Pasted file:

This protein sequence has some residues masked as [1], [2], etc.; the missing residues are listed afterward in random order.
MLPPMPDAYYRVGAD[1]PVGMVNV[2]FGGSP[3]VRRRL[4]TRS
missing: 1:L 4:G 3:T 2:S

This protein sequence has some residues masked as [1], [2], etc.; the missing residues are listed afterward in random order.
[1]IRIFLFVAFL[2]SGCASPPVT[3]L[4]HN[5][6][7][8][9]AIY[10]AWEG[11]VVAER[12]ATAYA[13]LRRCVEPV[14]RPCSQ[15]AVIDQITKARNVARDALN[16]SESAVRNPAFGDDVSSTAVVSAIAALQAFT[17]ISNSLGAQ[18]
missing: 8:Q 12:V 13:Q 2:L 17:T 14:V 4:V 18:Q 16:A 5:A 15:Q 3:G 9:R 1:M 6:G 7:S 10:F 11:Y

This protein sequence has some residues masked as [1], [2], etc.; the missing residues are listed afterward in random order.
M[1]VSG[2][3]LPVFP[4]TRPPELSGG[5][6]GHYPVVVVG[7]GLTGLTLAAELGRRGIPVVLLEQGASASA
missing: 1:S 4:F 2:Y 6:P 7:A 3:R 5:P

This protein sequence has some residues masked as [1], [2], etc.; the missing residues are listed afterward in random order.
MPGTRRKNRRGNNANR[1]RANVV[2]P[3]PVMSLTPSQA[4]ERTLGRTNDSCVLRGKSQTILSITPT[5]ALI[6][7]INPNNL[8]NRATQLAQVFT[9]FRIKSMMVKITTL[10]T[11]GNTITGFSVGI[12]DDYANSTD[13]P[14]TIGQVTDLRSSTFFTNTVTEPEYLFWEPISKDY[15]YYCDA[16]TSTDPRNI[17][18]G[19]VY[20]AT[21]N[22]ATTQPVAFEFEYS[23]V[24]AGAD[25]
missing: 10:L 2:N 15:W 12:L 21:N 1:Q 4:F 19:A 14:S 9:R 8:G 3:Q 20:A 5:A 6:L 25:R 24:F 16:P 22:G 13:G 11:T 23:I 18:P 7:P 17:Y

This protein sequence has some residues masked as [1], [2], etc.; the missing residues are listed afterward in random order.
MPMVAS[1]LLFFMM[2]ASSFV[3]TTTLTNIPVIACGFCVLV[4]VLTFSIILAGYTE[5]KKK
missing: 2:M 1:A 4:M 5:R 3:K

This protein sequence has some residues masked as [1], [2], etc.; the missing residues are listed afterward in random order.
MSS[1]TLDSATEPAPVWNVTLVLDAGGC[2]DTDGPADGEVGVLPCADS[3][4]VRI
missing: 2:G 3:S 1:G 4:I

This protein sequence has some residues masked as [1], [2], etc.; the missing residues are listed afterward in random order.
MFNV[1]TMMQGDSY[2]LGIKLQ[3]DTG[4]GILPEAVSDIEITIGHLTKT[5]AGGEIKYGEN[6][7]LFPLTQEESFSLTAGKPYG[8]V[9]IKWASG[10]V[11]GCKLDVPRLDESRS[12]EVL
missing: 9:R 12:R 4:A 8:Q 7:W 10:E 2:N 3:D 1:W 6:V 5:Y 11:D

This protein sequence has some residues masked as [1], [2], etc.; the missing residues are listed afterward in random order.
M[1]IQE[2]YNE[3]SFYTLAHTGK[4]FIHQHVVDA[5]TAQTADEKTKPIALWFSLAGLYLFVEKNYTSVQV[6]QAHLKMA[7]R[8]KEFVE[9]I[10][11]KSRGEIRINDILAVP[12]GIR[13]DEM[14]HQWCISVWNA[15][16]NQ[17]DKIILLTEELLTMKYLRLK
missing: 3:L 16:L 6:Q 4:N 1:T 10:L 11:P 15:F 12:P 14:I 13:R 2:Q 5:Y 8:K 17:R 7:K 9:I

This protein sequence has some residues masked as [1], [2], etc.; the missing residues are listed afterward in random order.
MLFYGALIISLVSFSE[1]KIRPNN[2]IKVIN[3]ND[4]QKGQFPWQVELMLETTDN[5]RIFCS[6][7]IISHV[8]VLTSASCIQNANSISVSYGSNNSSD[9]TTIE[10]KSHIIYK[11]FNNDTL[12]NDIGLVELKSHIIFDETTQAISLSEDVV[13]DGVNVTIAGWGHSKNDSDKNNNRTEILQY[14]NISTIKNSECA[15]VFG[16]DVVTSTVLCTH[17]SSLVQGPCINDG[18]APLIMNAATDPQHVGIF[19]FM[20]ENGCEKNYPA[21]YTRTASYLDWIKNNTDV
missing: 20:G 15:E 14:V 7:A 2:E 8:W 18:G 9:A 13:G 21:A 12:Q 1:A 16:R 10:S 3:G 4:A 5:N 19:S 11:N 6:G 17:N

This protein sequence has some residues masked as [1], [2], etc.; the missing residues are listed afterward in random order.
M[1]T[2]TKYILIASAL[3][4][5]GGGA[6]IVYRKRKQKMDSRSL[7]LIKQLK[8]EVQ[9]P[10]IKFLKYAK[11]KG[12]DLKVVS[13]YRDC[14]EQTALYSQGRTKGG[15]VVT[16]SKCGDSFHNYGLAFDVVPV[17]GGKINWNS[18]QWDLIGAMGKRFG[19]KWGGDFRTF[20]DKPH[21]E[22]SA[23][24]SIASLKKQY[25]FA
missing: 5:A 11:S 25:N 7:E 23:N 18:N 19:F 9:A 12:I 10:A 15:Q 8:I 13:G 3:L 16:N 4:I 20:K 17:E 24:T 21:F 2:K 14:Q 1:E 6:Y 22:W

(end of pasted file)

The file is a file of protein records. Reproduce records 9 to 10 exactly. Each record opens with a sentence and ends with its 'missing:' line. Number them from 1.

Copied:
This protein sequence has some residues masked as [1], [2], etc.; the missing residues are listed afterward in random order.
MLFYGALIISLVSFSE[1]KIRPNN[2]IKVIN[3]ND[4]QKGQFPWQVELMLETTDN[5]RIFCS[6][7]IISHV[8]VLTSASCIQNANSISVSYGSNNSSD[9]TTIE[10]KSHIIYK[11]FNNDTL[12]NDIGLVELKSHIIFDETTQAISLSEDVV[13]DGVNVTIAGWGHSKNDSDKNNNRTEILQY[14]NISTIKNSECA[15]VFG[16]DVVTSTVLCTH[17]SSLVQGPCINDG[18]APLIMNAATDPQHVGIF[19]FM[20]ENGCEKNYPA[21]YTRTASYLDWIKNNTDV
missing: 20:G 15:E 14:V 7:A 2:E 8:W 18:G 9:A 13:G 21:A 12:Q 1:A 16:R 10:S 3:G 4:A 5:N 19:S 11:N 6:G 17:N

This protein sequence has some residues masked as [1], [2], etc.; the missing residues are listed afterward in random order.
M[1]T[2]TKYILIASAL[3][4][5]GGGA[6]IVYRKRKQKMDSRSL[7]LIKQLK[8]EVQ[9]P[10]IKFLKYAK[11]KG[12]DLKVVS[13]YRDC[14]EQTALYSQGRTKGG[15]VVT[16]SKCGDSFHNYGLAFDVVPV[17]GGKINWNS[18]QWDLIGAMGKRFG[19]KWGGDFRTF[20]DKPH[21]E[22]SA[23][24]SIASLKKQY[25]FA
missing: 5:A 11:S 25:N 7:E 23:N 18:N 19:F 9:A 12:I 10:A 15:Q 8:I 13:G 3:L 16:N 4:I 20:K 17:E 24:T 21:F 2:K 14:Q 1:E 6:Y 22:W